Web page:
Shannen Doherty, known for her iconic roles in ‘Beverly Hills, 90210’ and ‘Charmed,’ doesn’t mince words when discussing her current battle with Stage 4 breast cancer. In a recent interview for PEOPLE’s cover story, she boldly asserts, “I don’t want to die,” shedding light on her determination to face this formidable challenge head-on. The interview takes place on the set of her PEOPLE cover shoot, just four days before Thanksgiving, as a sliver of Los Angeles sunshine graces her face.
Despite the gravity of her diagnosis, Shannen Doherty remains characteristically candid, upbeat, and dry-witted. She opens up about the cancer that has spread to her bones, emphasizing her unwavering resolve to continue moving forward. “I’m not done with living. I’m not done with loving. I’m not done with creating. I’m not done with hopefully changing things for the better,” she declares with a smile. “I’m just not — I’m not done.”
Doherty’s journey with cancer has spanned eight years, leading her to contemplate the broader scope of her life. This reflective theme will be at the forefront of her upcoming podcast, ‘Let’s Be Clear with Shannen Doherty,’ set to premiere on December 6 on iHeartRadio. In this podcast, she plans to delve into various aspects of her life, from career highlights and past relationships to the different stages of her illness and her health routines.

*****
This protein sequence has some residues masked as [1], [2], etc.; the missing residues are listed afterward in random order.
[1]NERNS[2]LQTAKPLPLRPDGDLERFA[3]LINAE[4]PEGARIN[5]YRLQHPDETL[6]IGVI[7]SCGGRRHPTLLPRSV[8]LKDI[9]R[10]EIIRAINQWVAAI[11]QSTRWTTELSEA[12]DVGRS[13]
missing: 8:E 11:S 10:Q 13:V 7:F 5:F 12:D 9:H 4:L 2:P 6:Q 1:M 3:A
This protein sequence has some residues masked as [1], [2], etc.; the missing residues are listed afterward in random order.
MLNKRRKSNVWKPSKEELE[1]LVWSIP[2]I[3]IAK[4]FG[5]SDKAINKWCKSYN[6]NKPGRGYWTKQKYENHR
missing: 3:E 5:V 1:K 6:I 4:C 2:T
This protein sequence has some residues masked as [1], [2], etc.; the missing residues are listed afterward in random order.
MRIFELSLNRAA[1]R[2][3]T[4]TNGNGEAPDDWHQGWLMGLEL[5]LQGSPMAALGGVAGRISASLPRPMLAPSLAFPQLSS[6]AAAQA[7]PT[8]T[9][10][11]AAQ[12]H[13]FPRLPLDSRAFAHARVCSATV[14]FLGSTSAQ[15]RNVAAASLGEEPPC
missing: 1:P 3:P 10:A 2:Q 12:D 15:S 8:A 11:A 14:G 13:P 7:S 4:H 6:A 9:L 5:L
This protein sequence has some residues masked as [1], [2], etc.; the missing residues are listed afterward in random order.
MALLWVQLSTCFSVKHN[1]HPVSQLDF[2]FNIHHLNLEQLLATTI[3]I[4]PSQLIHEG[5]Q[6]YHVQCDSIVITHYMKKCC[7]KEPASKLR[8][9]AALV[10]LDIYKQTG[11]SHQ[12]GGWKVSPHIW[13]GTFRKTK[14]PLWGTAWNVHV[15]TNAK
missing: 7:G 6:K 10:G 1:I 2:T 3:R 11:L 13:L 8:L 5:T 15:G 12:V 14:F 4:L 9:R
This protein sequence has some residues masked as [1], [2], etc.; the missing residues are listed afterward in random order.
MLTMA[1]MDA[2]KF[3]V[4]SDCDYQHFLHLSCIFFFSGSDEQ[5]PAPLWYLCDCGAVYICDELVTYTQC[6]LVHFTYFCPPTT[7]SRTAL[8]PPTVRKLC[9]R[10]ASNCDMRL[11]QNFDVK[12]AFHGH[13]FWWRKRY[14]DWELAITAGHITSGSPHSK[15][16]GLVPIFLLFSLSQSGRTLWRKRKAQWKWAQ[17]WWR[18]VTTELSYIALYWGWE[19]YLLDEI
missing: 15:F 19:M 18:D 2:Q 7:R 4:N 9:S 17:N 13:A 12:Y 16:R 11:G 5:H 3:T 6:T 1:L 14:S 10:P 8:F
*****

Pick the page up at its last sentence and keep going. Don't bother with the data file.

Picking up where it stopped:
Shannen Doherty’s battle with cancer began in 2015 when she initially shared her breast cancer diagnosis with PEOPLE. Following this, she underwent a mastectomy and endured rounds of chemotherapy and radiation. In April 2017, she shared on Instagram that she had entered remission. However, the cancer returned in 2019, and the subsequent year, she revealed her diagnosis of metastatic stage 4 cancer.
For Doherty, grappling with the questions of “Why me? Why did I get cancer?” and “Why did my cancer come back? Why am I stage 4?” has led her to seek a deeper purpose in life. She aspires to raise awareness and funds for cancer research while serving as a beacon of hope for individuals facing terminal cancer. “It’s insane to me [that] we still don’t have a cure,” she passionately emphasizes, highlighting the urgent need for continued research and support for those battling this devastating disease.